Jan 18 (Reuters) – National Australia Bank Ltd , the country’s biggest lender by assets, has valued its UK unit, Clydesdale Bank Plc, at up to A$4.3 billion ($3 billion), according to IPO pricing terms.
The indicative pricing range was quite wide at 175-235 pence per share or a A$3.2 billion valuation for the unit at the lower end. But Bell Potter analyst TS Lim said NAB may have to settle for even less, given declines in share markets. NAB, which bought the business in 1987, said it planned to quit the 177-year-old British bank in 2014 after facing a consumer backlash over methods used to sell loan insurance.
It is planning to sell 25% of the unit in an initial public offering and spin off the rest to its shareholders. The unit’s shares are slated to be listed on the London stock exchange on Feb. 2 after final pricing on the same day.The Australian lender also said it may choose not to proceed with IPO or proceed with a smaller offering, in which case it would retain some ownership in the bank.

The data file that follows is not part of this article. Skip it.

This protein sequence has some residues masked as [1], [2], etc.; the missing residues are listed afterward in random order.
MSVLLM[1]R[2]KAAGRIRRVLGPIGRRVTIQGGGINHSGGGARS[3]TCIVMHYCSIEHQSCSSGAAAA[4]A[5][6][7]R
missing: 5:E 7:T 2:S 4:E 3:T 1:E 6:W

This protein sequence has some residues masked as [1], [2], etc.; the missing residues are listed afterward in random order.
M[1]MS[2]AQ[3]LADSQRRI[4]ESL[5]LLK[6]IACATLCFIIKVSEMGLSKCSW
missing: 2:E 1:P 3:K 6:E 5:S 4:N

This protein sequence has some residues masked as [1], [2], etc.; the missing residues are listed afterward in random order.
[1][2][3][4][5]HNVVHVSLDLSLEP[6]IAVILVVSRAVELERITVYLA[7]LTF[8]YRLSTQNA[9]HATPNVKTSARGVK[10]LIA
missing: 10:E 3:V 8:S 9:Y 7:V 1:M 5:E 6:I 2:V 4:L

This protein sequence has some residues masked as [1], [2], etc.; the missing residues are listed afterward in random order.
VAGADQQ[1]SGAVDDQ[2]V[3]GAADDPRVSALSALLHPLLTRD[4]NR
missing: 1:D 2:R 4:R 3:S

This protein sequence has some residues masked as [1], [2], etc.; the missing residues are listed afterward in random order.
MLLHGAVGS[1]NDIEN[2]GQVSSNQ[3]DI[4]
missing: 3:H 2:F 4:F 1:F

Australia’s major banks are feverishly raising cash by issuing shares and selling non-core business units after new rules require them to have a greater amount of cash in reserve as a buffer for their loan books.
In October, NAB sold 80% of its life insurance unit to Japan’s Nippon Life Insurance Co for about $1.65 billion. Earlier in 2015, it sold U.S.-based Great Western Bank for A$1.5 billion. Clydesdale said last week that trading in the three months to December was in line with expectations.
(Reporting by Byron Kaye in Sydney; Additional reporting by Mamidipudi Soumithri in Bengaluru; Editing by Gopakumar Warrier and Edwina Gibbs)